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Internal Migration in Iran

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Abstract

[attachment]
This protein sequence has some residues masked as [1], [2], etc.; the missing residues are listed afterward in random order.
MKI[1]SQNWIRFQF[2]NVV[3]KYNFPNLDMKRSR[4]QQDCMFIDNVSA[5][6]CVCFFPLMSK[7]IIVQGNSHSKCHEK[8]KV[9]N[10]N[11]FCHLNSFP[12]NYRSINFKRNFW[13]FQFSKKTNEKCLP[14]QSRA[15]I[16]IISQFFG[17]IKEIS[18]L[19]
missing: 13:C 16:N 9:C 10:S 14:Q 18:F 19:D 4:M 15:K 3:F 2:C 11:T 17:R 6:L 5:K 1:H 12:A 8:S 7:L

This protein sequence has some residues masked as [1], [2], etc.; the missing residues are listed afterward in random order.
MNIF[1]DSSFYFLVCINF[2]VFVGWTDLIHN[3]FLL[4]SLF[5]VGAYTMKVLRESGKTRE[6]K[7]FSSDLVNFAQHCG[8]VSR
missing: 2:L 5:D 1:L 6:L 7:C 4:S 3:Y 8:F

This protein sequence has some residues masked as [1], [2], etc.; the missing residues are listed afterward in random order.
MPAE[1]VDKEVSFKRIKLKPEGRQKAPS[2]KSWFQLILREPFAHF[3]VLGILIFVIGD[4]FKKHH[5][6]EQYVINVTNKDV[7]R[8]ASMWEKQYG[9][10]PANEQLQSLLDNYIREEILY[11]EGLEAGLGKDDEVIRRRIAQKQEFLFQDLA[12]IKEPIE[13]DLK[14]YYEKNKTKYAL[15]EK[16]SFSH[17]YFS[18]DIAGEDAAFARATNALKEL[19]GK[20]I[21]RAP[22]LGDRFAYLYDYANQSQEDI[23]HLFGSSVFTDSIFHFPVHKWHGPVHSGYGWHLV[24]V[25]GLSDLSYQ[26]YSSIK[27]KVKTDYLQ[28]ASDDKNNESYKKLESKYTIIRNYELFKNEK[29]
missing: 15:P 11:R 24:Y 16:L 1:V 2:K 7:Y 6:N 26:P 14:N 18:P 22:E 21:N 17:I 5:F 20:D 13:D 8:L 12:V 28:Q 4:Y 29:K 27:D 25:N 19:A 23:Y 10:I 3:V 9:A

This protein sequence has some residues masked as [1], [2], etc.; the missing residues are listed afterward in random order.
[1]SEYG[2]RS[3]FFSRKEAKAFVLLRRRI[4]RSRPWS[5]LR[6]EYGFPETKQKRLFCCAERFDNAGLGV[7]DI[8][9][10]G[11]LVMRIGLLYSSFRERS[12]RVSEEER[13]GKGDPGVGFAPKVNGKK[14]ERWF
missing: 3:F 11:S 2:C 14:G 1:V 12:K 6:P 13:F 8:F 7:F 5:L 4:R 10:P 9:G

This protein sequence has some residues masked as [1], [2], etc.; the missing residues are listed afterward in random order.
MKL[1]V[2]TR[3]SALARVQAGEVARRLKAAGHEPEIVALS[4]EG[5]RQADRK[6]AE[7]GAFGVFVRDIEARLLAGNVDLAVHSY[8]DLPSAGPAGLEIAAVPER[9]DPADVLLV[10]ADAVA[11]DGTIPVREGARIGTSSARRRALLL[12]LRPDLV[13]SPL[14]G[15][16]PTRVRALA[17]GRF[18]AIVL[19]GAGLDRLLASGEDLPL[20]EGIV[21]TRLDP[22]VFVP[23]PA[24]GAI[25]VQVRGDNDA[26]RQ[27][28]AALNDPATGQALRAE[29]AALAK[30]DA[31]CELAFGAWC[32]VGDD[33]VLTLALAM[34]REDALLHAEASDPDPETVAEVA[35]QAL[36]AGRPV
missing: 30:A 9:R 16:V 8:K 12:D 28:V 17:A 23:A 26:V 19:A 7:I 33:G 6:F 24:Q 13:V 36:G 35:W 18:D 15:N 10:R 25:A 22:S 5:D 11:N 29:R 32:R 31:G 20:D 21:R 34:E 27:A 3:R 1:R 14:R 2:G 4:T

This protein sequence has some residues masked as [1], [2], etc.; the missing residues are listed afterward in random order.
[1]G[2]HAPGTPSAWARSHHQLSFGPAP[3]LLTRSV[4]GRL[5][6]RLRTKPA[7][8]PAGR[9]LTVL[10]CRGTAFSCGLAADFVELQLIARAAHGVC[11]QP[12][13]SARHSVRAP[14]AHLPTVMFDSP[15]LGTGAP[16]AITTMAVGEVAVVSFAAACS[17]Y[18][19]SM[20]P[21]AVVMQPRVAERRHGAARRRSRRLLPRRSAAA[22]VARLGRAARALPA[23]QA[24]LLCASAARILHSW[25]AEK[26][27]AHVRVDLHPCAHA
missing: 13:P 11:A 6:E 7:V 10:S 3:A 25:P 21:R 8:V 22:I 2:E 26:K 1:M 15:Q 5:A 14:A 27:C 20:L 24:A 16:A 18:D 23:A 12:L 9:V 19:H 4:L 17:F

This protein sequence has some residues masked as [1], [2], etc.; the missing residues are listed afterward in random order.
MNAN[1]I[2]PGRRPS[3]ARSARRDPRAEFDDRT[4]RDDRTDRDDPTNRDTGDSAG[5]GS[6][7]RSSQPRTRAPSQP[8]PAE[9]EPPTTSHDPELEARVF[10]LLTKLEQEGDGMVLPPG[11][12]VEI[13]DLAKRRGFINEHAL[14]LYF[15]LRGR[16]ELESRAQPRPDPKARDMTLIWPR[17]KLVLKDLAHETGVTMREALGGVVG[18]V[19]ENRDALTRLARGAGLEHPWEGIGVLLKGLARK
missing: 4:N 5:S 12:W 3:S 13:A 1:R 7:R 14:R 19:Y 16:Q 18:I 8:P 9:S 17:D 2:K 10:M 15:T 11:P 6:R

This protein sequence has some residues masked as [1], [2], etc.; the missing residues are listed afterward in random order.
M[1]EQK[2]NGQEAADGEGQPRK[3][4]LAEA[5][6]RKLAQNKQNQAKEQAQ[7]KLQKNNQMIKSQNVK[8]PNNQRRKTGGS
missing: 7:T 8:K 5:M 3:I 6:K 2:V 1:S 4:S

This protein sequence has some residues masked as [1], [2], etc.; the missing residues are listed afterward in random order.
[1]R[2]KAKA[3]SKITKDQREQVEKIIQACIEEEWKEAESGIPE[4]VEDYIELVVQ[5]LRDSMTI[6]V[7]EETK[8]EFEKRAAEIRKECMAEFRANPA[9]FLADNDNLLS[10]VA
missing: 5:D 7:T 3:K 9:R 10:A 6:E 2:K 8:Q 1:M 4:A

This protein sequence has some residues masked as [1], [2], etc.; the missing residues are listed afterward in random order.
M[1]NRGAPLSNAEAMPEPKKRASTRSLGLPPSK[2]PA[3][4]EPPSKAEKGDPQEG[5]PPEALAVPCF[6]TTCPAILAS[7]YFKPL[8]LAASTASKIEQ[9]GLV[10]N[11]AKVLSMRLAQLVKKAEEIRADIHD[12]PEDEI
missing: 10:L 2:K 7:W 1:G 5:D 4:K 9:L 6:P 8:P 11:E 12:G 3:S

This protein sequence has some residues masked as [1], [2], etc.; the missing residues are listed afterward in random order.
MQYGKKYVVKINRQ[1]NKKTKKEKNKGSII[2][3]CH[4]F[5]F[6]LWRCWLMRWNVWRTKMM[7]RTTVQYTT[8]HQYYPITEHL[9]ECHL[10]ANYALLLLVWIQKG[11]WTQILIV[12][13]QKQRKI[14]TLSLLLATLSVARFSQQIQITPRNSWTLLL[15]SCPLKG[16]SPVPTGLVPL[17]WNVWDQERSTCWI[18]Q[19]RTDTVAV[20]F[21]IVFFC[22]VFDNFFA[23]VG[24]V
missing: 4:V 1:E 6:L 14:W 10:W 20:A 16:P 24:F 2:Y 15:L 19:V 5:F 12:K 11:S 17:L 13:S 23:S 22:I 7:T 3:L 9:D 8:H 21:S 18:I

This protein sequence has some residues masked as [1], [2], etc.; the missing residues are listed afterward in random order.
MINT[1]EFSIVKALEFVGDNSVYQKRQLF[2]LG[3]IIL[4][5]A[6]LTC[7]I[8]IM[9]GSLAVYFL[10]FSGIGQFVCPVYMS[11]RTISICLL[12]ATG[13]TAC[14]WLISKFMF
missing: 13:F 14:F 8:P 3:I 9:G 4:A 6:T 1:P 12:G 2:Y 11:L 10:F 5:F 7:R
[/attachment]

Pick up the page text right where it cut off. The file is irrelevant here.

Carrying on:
With a population over 80 million, Iran is located in western South Asia. Internal migration data have been collected since 1956, primarily by means of decennial censuses, with questions focusing on lifetime, last residence, and recent (five-year) migration since 2011, duration of residence, reasons for moving and mover characteristics. The 2016 Census data show that Iranians are moderately mobile with an ACMI around 12%. Iran displays a late migration profile, with peaks at 25 for females and 23 for males. Early peaks for males, caused by military service, are followed by another employment-related peak at 32. With nearly 75% of its population residing in cities, Iran is now one of the most urbanised countries in Asia. At an advanced early stage in the urban transition, Iran has been dominated by urban-to-urban migration since the mid-2000s. Low levels of migration effectiveness coupled with low intensities underpin limited population redistribution. Spatial patterns reflect socioeconomic inequalities with net population gains in central provinces around Tehran that turn negative in the east and west peripheries of the country. While limited, population movement has triggered policy concerns about housing costs, traffic congestion in destination areas, and questions around the ageing and feminisation of rural populations.

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